Global temperatures are likely to surge to record levels over the next five years, fuelled by heat-trapping greenhouse gases and a naturally occurring El Niño event, according to the World Meteorological Organisation (WMO).

There is a 98% likelihood that at least one of the next five years - and the five-year period as a whole - will be the warmest on record, it says.

The WMO also forecasts a 66% likelihood that the annual average near-surface global temperature between 2023 and 2027 will be more than 1.5°C above pre-industrial levels for at least one year.

“This report does not mean that we will permanently exceed the 1.5°C level specified in the Paris Agreement, which refers to long-term warming over many years.

“However, WMO is sounding the alarm that we will breach the 1.5°C level on a temporary basis with increasing frequency,” said WMO secretary-general professor Petteri Taalas.


The warmer temperatures are to also lead to more rainfall, the WMO explained.

Compared to the 1991-2020 average, predicted precipitation patterns for the May to September period between the years 2023 and 2027 indicate there will be increased rainfall in northern Europe, Alaska and northern Siberia.

There will be reduced rainfall for this season over the Amazon and parts of Australia, WMO predicts.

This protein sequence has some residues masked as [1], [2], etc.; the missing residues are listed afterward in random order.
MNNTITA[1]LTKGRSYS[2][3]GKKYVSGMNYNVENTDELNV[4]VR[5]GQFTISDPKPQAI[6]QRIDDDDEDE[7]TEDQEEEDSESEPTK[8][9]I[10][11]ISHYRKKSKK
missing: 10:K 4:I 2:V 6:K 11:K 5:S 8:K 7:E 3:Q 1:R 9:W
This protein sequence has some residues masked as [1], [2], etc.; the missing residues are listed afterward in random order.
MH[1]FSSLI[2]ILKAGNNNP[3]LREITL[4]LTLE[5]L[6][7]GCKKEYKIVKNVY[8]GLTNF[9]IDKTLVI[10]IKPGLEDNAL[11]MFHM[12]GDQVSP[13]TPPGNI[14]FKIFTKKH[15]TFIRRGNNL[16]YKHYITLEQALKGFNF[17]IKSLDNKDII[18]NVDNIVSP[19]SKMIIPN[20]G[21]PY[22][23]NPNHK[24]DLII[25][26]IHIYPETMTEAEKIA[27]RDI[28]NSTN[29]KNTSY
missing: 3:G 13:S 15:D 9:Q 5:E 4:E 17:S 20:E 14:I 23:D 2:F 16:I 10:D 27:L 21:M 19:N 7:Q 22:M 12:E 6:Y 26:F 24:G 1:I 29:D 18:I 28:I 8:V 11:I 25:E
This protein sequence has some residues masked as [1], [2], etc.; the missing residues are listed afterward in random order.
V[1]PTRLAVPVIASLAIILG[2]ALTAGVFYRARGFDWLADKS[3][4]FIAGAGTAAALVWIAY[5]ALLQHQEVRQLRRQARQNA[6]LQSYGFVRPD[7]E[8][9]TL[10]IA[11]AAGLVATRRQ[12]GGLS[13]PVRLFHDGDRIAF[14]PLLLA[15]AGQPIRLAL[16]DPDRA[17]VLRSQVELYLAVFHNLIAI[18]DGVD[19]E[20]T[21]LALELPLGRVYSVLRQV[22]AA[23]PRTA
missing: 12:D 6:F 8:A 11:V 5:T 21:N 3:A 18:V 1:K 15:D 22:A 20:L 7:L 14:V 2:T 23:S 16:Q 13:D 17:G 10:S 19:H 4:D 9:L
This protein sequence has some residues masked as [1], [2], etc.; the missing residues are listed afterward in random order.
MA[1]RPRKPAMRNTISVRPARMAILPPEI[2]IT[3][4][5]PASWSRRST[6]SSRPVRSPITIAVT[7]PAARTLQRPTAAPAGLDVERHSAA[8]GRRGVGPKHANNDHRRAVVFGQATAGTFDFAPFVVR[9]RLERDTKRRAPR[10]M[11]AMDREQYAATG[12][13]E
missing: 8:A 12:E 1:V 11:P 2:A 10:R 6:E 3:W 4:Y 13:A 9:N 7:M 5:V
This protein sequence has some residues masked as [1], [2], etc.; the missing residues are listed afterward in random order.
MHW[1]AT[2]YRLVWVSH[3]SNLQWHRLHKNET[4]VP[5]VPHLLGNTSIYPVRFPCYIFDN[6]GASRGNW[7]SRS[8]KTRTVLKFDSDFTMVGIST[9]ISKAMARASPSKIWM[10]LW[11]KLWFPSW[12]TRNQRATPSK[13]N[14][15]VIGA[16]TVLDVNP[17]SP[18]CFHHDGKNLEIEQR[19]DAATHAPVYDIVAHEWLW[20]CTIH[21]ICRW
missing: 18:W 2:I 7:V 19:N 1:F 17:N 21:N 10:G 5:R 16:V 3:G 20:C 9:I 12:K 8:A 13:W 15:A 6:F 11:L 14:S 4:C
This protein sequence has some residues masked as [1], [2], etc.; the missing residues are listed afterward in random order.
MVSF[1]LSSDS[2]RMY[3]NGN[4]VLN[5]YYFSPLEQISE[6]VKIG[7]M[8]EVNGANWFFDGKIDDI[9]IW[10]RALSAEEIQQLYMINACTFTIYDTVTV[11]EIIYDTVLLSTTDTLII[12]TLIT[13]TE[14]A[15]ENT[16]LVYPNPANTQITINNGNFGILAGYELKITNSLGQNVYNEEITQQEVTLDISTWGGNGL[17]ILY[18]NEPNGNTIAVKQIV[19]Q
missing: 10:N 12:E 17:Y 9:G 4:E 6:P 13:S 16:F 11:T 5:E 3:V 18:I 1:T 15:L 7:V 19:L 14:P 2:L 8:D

The rise in rainfall over northern Europe is likely to impact Irish farmers.

‘Unchartered territory’

Prof Taalas warned that a warming El Niño is expected to develop in the coming months and that this will combine with human-induced climate change to push global temperatures into “uncharted territory”.

“This will have far-reaching repercussions for health, food security, water management and the environment. We need to be prepared,” he said.

Farmers will see temperatures rise over the coming years, says WMO. \ Donal O' Leary

Dr Leon Hermanson of the United Kingdom’s Met Office added that “global mean temperatures are predicted to continue increasing, moving us further and further away from the climate we are used to”.

Key points

The WMO raised a number of key points in its warning on rising temperatures. These include:

  • The average global temperature in 2022 was about 1.15°C above the 1850-1900 average.
  • The cooling influence of La Niña conditions over much of the past three years temporarily reined in the longer-term warming trend. But La Niña ended in March 2023 and an El Niño is forecast to develop in the coming months. Typically, El Niño increases global temperatures in the year after it develops – in this case, this would be 2024.
  • The annual mean global near-surface temperature for each year between 2023 and 2027 is predicted to be between 1.1°C and 1.8°C higher than the 1850-1900 average. This is used as a baseline because it was before the emission of greenhouse gases from human and industrial activities.
  • There is a 98% chance of at least one in the next five years beating the temperature record set in 2016, when there was an exceptionally strong El Niño.
  • Arctic warming is disproportionately high. Compared to the 1991-2020 average, the temperature anomaly is predicted to be more than three times as large as the global mean anomaly when averaged over the next five northern hemisphere extended winters.
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